Despite repeated investigations and settlements with state regulators, Aspen’s private equity owners have reaped massive payouts from the company by loading Aspen with debt to pay themselves dividends: since 2012 Aspen has paid over $1.1 billion in dividends to Leonard Green & Partners, Ares Management, and American Securities.

DateDividend Payment
February 2012$127 million
April 2018$85 million
February 2020$50 million
June 2021$835 million

This includes a $835 million debt-funded dividend in June 2021, which brought Aspen’s debt/EBITDA ration to 7.4x and triggered led Moody’s to downgrade Aspen Dental’s credit outlook from stable to negative. In its rating, Moody’s also noted that “Bad reviews on-line or bad publicity stemming from a small number of unhappy clients could result in material harm to the company’s revenue and cash flow.”[17]

Moody’s expected Aspen to generate about $90 million of free cash flow in 2021 meaning the June 2021 dividend amounted to more than 9 times the company’s expected free cash flow.[18]

Private Equity’s Incursion into Dentistry

Aspen is one of the largest Dental Service Organizations (DSO) in the US. DSOs are companies that handle the business side of dental practices, such as administrative, marketing, bookkeeping, and financial services. In most states, dentists are legally required to own their practices. To circumvent laws regulating dental practice ownership, investors create separate entities that provide related practice management and business services. This is sometimes referred to as “corporate dentistry.”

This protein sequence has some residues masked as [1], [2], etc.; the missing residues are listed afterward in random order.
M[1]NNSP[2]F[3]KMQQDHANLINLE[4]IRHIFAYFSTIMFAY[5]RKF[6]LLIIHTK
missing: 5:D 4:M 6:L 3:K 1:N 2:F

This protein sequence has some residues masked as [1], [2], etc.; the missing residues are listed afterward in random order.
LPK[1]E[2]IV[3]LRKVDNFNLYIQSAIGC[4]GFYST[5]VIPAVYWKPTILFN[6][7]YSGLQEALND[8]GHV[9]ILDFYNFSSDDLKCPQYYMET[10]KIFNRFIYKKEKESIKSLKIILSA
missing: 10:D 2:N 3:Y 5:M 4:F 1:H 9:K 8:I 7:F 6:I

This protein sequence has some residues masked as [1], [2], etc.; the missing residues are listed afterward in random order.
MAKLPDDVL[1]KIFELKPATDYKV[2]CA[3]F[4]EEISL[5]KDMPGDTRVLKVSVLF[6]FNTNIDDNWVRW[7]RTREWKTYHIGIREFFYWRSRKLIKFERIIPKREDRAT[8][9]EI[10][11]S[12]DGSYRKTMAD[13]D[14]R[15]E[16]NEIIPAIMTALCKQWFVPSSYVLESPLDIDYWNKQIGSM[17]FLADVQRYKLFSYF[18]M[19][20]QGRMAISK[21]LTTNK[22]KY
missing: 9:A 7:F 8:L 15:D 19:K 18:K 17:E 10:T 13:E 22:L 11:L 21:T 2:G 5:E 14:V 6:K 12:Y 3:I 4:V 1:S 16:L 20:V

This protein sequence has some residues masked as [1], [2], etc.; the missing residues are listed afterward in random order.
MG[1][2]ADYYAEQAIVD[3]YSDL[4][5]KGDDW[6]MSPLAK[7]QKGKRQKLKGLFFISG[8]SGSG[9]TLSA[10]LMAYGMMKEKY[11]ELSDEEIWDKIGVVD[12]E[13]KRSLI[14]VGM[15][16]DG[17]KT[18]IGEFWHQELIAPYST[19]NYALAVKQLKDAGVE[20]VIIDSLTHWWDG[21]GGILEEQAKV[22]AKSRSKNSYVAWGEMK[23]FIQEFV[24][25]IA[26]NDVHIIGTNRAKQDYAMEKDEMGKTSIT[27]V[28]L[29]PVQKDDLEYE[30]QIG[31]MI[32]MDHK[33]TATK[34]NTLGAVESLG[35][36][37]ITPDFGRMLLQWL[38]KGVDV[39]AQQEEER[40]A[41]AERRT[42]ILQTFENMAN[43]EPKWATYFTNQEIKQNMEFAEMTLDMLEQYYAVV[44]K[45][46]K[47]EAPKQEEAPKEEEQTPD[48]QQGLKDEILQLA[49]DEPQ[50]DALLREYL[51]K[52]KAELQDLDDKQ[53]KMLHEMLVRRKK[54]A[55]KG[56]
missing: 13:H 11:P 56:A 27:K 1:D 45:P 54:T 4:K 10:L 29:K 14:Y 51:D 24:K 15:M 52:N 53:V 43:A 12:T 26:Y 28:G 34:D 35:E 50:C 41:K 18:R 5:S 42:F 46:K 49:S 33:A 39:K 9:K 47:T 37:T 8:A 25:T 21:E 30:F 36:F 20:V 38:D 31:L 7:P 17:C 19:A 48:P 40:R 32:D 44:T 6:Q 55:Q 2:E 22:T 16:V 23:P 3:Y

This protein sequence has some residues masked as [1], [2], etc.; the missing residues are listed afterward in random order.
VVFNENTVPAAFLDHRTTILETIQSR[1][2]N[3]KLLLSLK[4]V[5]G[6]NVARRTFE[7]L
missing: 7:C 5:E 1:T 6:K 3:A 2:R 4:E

Private equity firms dominate the DSO industry; PESP found that nine of the top 10 DSOs are owned by private equity firms, and 27 of the top 30 DSOs are private-equity-owned. This amounts to approximately 84% of practice locations that contract with the top 30 DSOs.[19]

The private equity investment model, which typically targets outsized returns over relatively short time horizons, may incentivize profit-seeking tactics that are harmful to patients. Payment structures between DSOs and dentists have been found to create perverse incentives that lead to overtreatment of patients, misleading advertising schemes, Medicaid fraud, and other problematic practices in order to reach revenue targets set by DSOs and maximize profit.[20]

Increasing Liability Exposure for Private Equity

Until recently, private equity firms have largely escaped liability for the practices of their portfolio companies. Instead, private-equity-owned companies have typically assumed full liability for settlements related to unlawful behavior, regardless of the level of involvement in operations by the company’s private equity owners.

See our report: “Money for Nothing: How Private Equity has Defrauded Medicare, Medicaid, and Other Government Health Programs, and How that Might Change

However, this appears to be changing. Recent cases underscore a new willingness by states and the federal government to pursue private equity owners of health care companies for fraudulent behavior.[21]